Published: October 14, 2021
Who will win the Stanley Cup this year?
Because the divisions are returning to basically what they were after the COVID-19 related shift last year that included one division with exclusively Canadian-based teams, combined with some significant off-season player moves, it really is a guessing game.
Or is it?
The last franchise to win three in a row was the New York Islanders in their quad from 1980-83. There’s been many repeat winners since then, including Pittsburgh in 2016 and 2017. Before that it was Detroit in 1997-98. Pittsburgh did the repeat in 1991-92.
But the salary cap and free agency has essentially made it difficult to keep players. The key to success has been drafting players and developing them and locking them into long-term contracts before they become unrestricted free agents or free agents.
Draftkings has the Colorado Avalanche at +500, followed by the Vegas Golden Knights at +600, Tampa at +700, Toronto +1200 and Boston at +1500.
Personally, I don’t get it. Tampa has won the last two Cups and have retained their core group of Steven Stamkos, Andrei Vasilevskiy, Victor Hedman, Brayden Point and Nikita Kucherov. There are also secondary players such as Ondrej Palat and Alex Killorn.
Yes, the Lightning have lost some players, but that was the case after losing in the finals in 2019 and the last two wins. They’ve done a great job of managing the salary cap, which in some respects helps that Florida does not have state taxes. The Lightning have also developed a winning culture.
The Lightning are also returning to the Atlantic Division after they were shifted to the Central Division last season because of COVID. The main contenders, in my opinion, in the Atlantic are Florida, Toronto and Boston.
Toronto has budgeted four players at $40-plus million of the $82.5 million cap on John Tavares, Auston Matthews, Mitch Marner and William Nylander. The fact the Leafs have failed to make it beyond the first round of the playoffs four of the past five season has been an issue that has been well documented. If they don’t show considerable progress, it could result in GM Kyle Dubas losing his job. He’s been the GM since 2018 and has tied his future to the Big Four.
I think Florida has tremendous value at +2400. This is an organization that has been gradually improving under coach Joel Quenneville, who signed a long-term deal two years ago after a long and successful run with Chicago. The Panthers’ roster includes star players such as forwards Alexander Huberdeau, Aleksander Barkov, Sam Reinhart, defenceman Aaron Ekblad and goalie Sergei Bobrovsky, who has been underwhelming since joining the team as a free agent in 2019 with a seven-year contract and an average annual value of $9.5 million.
And what about Edmonton at +2600? The Oilers are another team that has not performed to their star capability with studs Connor McDavid and Leon Draisaitl. They’ve made two solid additions in defenceman Duncan Keith and forward Zach Hyman. Darnell Nurse is one of the best young defenceman in the league. The Oilers issue continues to be goaltending. Mikko Koskinen and Mike Smith. Koskinen has had an average goals-against average of .907 the last three years, including .899 last year. He has won 56 of 110 games he has started. Smith has won 40 of 67 games he has started in two years with the Oilers. He has an average GAA of almost .913. The Oilers play firewagon hockey, but they need better goaltending. Maybe a player such as Keith, acquired from Chicago, can add his Cup-winning pedigree, but he is nearing age 40 and has played a lot of hard minutes in his career. Hyman will add the grit he showed with Toronto and is capable of playing with McDavid.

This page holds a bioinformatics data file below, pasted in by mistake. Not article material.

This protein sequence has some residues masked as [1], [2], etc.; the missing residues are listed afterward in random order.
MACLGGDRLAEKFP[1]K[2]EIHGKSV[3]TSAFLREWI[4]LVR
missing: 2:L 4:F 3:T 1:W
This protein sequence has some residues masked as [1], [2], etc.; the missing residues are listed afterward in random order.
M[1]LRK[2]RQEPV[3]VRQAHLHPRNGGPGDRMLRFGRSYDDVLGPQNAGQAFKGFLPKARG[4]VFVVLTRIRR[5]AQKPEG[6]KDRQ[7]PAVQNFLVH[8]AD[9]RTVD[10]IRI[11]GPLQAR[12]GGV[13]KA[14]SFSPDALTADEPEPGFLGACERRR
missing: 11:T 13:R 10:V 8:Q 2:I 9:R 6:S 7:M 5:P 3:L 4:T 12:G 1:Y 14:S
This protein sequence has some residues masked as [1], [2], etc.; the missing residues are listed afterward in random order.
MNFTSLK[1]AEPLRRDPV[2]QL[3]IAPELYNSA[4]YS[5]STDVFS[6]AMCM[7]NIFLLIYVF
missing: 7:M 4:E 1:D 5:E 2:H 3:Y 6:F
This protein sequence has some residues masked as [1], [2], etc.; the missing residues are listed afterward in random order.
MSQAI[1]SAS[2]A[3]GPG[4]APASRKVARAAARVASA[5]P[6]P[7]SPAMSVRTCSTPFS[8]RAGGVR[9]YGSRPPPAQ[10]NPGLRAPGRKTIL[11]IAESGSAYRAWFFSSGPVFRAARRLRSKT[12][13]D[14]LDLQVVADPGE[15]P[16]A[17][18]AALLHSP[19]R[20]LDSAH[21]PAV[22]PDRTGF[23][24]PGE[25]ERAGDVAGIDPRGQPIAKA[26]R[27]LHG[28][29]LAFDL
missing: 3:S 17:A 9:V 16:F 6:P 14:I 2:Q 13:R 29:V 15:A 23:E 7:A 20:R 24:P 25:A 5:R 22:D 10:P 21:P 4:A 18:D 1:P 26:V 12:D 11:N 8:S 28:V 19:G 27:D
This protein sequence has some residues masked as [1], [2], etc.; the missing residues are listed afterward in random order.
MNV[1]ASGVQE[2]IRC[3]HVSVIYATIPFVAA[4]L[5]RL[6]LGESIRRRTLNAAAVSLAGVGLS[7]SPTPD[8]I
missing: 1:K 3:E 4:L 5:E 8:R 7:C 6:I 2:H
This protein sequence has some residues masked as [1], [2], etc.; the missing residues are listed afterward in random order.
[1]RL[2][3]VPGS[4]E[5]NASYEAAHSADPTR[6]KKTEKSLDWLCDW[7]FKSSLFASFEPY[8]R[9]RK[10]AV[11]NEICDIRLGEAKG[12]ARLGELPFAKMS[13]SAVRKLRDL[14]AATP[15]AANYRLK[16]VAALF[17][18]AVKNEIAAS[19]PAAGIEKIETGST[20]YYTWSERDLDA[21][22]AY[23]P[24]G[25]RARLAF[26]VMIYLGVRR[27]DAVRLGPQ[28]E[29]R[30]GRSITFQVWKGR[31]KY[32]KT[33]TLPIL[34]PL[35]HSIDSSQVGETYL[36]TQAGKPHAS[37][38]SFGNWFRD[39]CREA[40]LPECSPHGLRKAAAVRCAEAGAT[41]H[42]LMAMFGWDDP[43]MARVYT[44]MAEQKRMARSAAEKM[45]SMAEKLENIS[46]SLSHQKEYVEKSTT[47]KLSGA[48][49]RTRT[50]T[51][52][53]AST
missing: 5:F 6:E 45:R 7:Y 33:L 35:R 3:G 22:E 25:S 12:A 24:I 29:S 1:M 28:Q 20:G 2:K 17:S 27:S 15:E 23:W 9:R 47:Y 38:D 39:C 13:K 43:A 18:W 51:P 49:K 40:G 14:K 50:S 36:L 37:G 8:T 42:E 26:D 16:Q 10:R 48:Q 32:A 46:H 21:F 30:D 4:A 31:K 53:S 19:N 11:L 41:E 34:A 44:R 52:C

The Avalanche won the Presidents’ Trophy last year registering the most points in the league, but lost to Las Vegas in six games in the second round. But that may work in their favour. It might be an ounce of reality the team needs. I would rank the Avs’ talent on par with Tampa, with forwards such as Nathan McKinnon, Mikko Rantanen and Gabriel Landeskog. I think their defencemen overall are the best in the league, led by Norris Trophy winner Cale Makar, Samuel Girard and Devon Toews, though he will miss some time to start the season with off-season surgery. Look for former Canadian junior star Bowen Byram to be a good addition in his first full season.
In net, Pavel Francouz and Darcy Kuemper are a solid pair, either one capable of starting. Francouz stepped it up to years ago in his first full season, winning 21 of 31 games he started, but missed all of last season with a lower body injury. But the Avalanche thought enough of the duo to let number one Philip Grubauer go to free agency. He signed a six-year deal with the Seattle Kraken. Essentially, the Avs did not have enough money to keep Grubauer because of cap concerns. He won 30 of 40 regular-season games and had a .922 GAA and was a Vezina Trophy finalist. He won six of 10 games in the playoffs and .914 GAA.
I think a good long shot play at +6500 is the Chicago Blackhawks. Captain Jonathan Toews is back after missing all of last season with an undisclosed ailment. That is a huge plus, almost like having a free agent. Along with Patrick Kane and Alex Debrincat they have a decent forward group. On defence they added key players, notably brothers Caleb Jones and Seth Jones. Perhaps their biggest addition was Marc-Andre Fleury, acquired in a trade from Vegas. He has a year left on his contract, and after considering retirement he decided to join the Hawks. He is still at the top of his game, having won 26 of 36 starts last year and posting a .928 GAA. He won nine of 16 games and had a .918 GAA. and the only reason he was traded was because he had a cap hit of $7 million and the Golden Knights felt they had a quality starting goaltender in Robin Lehner. He won 13 of 19 starts last year and had a .913 GAA. He played in only three playoff games, posting a 1-2 record and 3.62 GAA.